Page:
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Who Were The Druids?

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Who Were The Druids?

The Druids often invoke a sense of mystery and intrigue. Some people do not believe that they existed and claim they are merely inventions of the superstitious minds. Others may not only believe that they existed but distort the truth concerning them by exaggerating their mythos. Most of what we know concerning these obscure people comes from the Greeks and Romans. During his invasion of Gaul, Julius Caesar encountered the Druids, which were a class of individuals in the Celtic culture that reigned over their religion and law. Caesar states, “The Druidical cult is generally supposed to have originated in Britain, and from thence to have been transplanted to Gaul; and today those who desire to learn the more esoteric side of the doctrine cross to that island in order to complete their studies.” (Julius Caesar, The Conquest of Gaul. NY: Barnes & Nobles Publishing, 2005. p.162)

Their doctrines were never written down, but the students would have spent years committing to memory the many principles of their religion leaving only an oral tradition. They believed in a system of exchange with the gods. If they wished for something specific they would sacrifice a prized possession with the expectation that the gods would grant them their request. This was not like other pagan or polytheistic religions that sacrificed out of a hopeful plea for benevolence not ever knowing if their sacrifice did much good. This was a perceived method of control that the Celts used over the gods. They worshiped nature in part as gods, but their temples were nature itself. This outdoor temple was usually a sacred grove of trees. As mentioned before, they were more than a religious group containing a potent political element as well. According to Caesar, they were organized in a hierarchical structure with an Archdruid at the head. Not only did they govern over many criminal and civil cases amongst the Celtic tribes, but when Emperor Claudius would invade Britain in 43 C.E., they became a thorn in the side of the Romans who they believed would destroy their customs and laws.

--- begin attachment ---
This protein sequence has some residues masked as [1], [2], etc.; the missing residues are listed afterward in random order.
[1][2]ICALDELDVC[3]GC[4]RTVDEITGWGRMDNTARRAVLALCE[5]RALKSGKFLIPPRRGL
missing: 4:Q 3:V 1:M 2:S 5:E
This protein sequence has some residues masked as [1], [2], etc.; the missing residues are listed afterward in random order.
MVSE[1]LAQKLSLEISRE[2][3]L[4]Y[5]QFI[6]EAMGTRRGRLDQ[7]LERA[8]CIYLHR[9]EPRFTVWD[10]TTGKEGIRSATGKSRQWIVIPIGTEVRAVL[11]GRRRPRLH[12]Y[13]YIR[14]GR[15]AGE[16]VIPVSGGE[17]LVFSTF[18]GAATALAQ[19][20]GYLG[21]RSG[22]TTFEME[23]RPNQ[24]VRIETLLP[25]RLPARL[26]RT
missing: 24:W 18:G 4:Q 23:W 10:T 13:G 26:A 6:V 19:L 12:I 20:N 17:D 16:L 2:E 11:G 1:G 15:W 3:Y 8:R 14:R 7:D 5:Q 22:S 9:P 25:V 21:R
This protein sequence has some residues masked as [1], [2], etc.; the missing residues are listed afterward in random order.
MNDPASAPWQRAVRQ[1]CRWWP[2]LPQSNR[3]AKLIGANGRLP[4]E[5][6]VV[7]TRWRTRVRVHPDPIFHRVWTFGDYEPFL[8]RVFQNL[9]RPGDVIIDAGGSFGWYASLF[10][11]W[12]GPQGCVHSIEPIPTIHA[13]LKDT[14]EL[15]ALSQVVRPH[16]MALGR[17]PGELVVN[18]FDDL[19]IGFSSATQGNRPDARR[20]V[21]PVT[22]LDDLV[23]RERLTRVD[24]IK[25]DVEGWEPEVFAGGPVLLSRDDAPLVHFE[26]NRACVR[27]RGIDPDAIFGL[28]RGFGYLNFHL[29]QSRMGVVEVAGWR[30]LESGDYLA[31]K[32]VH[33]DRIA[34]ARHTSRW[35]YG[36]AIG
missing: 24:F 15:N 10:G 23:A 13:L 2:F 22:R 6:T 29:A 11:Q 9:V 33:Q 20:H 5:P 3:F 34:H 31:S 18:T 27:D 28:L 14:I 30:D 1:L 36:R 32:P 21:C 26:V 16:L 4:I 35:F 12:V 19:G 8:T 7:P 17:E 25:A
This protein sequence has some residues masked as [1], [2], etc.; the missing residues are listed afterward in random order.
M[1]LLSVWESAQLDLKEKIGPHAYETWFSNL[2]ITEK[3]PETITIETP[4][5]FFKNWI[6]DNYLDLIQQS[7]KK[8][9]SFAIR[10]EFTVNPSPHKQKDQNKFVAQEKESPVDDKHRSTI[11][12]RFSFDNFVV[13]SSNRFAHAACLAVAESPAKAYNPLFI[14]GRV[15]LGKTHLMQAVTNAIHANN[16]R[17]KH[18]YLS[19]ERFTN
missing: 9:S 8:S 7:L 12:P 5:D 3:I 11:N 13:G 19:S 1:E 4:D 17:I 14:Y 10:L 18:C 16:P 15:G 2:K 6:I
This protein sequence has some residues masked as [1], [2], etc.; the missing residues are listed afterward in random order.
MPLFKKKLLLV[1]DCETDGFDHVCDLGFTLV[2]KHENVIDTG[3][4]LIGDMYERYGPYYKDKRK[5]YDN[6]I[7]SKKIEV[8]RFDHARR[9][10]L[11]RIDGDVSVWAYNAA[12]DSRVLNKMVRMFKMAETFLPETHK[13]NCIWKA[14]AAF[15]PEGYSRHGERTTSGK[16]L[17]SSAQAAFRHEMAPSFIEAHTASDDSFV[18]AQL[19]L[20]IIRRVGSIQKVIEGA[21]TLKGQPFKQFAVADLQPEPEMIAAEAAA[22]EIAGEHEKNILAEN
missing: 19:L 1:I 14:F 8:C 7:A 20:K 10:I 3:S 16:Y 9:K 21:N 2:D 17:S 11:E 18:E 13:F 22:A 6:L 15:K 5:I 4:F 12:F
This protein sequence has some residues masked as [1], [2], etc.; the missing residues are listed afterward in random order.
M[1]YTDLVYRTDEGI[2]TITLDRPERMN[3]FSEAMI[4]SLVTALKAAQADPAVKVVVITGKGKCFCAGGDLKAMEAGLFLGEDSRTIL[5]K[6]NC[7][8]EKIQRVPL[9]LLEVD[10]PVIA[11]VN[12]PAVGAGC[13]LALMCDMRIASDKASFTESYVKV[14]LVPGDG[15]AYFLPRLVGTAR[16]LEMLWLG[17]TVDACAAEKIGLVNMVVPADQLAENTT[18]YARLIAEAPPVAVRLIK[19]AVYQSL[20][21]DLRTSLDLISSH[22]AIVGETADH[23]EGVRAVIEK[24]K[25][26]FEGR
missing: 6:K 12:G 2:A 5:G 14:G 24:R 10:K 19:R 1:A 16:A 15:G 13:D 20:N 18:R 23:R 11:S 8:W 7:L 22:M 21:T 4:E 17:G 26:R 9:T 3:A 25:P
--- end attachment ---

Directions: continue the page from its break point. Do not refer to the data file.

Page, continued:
Before the invasion of Claudius, Cunobeline, a powerful British King, struggled at the end of his life to keep the anti-Roman Druids under control and once he died the kingdoms of Britain gradually became more anti-Roman due to their influence. Hence, this situation spurred Emperor Gaius Caligula in 40 C.E. to march his armies to the shores of the Channel, but it is believed that his armies mutinied and he ordered them to pick up seashells in lieu of an invasion. After his death, Claudius would take Rome to the Britons and years later in 60 C.E. the Romans would crush many of the Druids at their main worship center on the Island of Anglesey, just off the northern coast of Wales.

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A graduate student with degrees in History and Religious Studies, his interests include studying philosophy, religion, and history. He also enjoys hiking, travel, and supporting his community.

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